File Annual Reports
An annual report is a document used by the authorities to get the latest and updated information about all the business entities operating in the State. However, unlike other States that ask for annual or biennial report filing along with specific fees to keep their records up-to-date, Arizona has no such provision.
Tax Liability For Your Arizona LLC
Your LLC will have to pay State and federal taxes, depending on a few factors. The filing process and the amount of tax payable depend on your LLC business and how you represent it to the IRS.
There are four ways in which LLC will be taxed:
- Sole proprietorship: a business owned by a single person
- Partnership: a business owned by multiple people
- C – Corporation: income is split or segregated for taxation
- S – Corporation: tax liability is split between the business and its owners
Federal Tax Liability
Your LLC will, by default, be treated as a sole proprietorship if it has a single member and a partnership if it has multiple members. The members will directly be liable to pay federal taxes on the income they earn from the LLC.
The members must pay Federal self-employment tax (presently 15.3%) on the profits you take from your LLC. You are eligible for certain deductions like business expenses. You are also liable to pay Federal Income Tax.
The income tax you have to pay will vary depending on your income, filing status, deductions, etc. However, federal corporate taxes must be paid if you treat your LLC as a corporation for tax purposes.
State Tax Liability
Suppose your LLC is involved in selling certain physical products or specified services that are subject to sales tax. In that case, it must obtain an Arizona Transaction Privilege Tax License or TPT. This sales tax is levied on you for being allowed to do business in Arizona. Remember that the amount of sales tax differs in each county.
If your LLC plans on employing people, the State of Arizona mandates that you register for Unemployment Tax and Employee Withholding Tax.
Permits & Licenses
You might require different licenses and permits based on the kind of business your LLC is engaged in and the place it is formed. Accordingly, your business will be subject to three licensing jurisdictions: Federal, State, and Local.
Federal Licensing requirements will depend on the business activity carried on by your LLC. If your company is engaged in any area of business regulated by the Federal Government, you will be required to obtain relevant Federal Licenses and Permits.
Some business activities requiring Federal Licenses and Permits are Agriculture, Alcoholic beverages, Aviation, Firearms, ammunition and explosives, Fish and Wildlife, Commercial fisheries, Maritime transportation, Mining and drilling, Nuclear energy, Radio and television broadcasting, and Transportation and logistics.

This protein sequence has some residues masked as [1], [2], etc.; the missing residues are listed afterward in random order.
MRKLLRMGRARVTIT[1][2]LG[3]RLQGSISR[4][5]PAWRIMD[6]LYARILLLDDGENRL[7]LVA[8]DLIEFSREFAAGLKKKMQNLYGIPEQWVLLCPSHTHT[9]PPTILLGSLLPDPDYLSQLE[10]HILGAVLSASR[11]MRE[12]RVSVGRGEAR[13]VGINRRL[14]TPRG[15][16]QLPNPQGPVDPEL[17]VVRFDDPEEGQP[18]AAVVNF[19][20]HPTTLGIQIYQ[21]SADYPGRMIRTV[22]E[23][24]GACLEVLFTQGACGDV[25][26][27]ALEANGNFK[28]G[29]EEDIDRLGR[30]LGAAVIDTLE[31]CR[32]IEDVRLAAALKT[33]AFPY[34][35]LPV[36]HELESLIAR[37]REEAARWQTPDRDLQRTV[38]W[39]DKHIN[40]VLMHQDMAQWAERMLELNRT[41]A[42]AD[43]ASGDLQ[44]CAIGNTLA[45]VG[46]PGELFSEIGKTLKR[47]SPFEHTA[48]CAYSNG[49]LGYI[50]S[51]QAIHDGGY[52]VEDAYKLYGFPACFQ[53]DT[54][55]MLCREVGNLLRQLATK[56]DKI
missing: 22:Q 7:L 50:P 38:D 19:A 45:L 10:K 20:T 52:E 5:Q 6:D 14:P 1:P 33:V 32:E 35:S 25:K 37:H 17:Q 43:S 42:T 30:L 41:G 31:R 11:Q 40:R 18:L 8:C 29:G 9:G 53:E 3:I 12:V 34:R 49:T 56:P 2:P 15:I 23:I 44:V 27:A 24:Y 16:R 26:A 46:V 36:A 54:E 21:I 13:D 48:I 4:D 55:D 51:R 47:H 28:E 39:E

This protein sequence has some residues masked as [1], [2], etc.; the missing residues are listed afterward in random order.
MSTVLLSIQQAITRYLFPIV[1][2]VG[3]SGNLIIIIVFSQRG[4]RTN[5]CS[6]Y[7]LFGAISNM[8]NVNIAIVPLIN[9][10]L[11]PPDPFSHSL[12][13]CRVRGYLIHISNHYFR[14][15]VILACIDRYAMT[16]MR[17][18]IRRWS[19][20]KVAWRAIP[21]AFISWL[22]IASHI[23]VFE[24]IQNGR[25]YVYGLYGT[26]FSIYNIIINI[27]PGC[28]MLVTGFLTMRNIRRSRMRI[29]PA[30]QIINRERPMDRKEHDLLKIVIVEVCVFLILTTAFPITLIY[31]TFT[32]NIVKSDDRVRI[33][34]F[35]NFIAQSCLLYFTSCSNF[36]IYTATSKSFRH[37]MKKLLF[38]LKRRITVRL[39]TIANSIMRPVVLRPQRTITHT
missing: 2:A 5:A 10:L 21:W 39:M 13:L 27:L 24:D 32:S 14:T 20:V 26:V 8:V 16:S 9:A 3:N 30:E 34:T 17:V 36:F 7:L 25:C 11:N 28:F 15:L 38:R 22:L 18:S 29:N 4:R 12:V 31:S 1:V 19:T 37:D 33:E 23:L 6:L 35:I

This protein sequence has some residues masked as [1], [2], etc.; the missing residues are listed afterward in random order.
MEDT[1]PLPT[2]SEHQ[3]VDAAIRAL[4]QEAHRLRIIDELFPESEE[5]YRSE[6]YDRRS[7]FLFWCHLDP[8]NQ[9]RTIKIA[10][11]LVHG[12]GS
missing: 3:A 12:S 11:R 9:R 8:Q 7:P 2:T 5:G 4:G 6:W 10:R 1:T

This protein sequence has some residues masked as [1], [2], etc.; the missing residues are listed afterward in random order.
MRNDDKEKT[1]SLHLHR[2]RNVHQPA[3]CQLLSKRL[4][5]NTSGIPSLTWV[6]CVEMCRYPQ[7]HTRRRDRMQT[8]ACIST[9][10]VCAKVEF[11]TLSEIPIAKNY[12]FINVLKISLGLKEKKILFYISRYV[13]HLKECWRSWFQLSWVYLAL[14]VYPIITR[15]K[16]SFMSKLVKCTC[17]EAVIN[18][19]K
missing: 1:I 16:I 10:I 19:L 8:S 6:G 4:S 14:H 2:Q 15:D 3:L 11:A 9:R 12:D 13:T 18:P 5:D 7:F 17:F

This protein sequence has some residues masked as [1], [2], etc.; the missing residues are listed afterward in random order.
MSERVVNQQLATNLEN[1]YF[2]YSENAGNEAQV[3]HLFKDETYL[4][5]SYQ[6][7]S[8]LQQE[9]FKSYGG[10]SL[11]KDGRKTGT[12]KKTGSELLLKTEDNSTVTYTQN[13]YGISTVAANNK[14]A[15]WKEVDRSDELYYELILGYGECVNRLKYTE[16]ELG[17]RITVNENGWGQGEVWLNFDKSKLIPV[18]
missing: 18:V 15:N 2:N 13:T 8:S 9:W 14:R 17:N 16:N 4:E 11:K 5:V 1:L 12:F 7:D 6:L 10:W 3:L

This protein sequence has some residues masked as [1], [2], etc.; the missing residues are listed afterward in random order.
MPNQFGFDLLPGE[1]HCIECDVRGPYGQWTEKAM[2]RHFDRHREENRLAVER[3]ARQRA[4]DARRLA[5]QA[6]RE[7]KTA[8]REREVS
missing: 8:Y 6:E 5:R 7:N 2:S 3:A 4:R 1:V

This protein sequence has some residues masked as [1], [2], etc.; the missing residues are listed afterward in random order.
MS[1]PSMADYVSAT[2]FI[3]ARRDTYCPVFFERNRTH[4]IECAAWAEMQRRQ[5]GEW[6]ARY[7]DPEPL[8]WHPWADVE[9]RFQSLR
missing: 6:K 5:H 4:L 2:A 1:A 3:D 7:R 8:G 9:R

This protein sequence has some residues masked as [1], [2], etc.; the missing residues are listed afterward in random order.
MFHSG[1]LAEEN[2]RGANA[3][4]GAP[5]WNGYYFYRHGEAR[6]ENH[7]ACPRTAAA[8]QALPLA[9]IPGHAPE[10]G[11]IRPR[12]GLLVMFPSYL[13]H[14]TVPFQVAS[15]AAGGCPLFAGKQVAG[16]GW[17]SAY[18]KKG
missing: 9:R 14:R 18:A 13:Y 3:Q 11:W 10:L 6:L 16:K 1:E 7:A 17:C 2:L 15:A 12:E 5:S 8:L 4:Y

At the State level, your LLC will be required to obtain a transaction privilege tax (TPT) license if, through your company, you are selling a product or providing a service to which TPT applies. You can visit the Department of Revenue website to obtain this license. Additionally, certain businesses are required to get specific State permits. You can visit the Arizona Commerce Authority’s business licensing page to understand the licensing requirements for your LLC.
Depending on where you operate your business, you may also be required to get the local government’s license and permit. To know more about local licensing requirements, get in touch with the office of your local county or city government.
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Business Bank Account & Phone Number
Opening a business bank account for your LLC is essential for safeguarding your personal assets by separating them from the LLC’s assets. Moreover, having a separate bank account helps record keeping and tax assessment. The bank will require your LLC’s EIN, along with other documents.
Using your phone number for your LLC can prove to be very inconvenient. Therefore, it is best either get a separate phone number for your business or hire a phone answering service. Doing this would protect your privacy, look professional and reduce the risk of missing important calls. Having a separate phone number for your LLC is an excellent way for you to maintain your privacy. Various network carriers offer enterprise/business plans and would require certain documents regarding your LLC.
Arizona is an excellent choice for your business. The State offers many incentive programs such as the Angel Investment Tax Credit Program that are aimed at helping small and medium enterprises. Contact your local county or city government office to determine if your LLC is eligible for any of the State’s incentive programs.
Double-check all the information you’ve gathered, along with the respective forms. Arizona does not mandate your LLC to file annual reports. However, it does mandate that you publish a notice of your LLC’s formation. We wish you and your LLC the very best!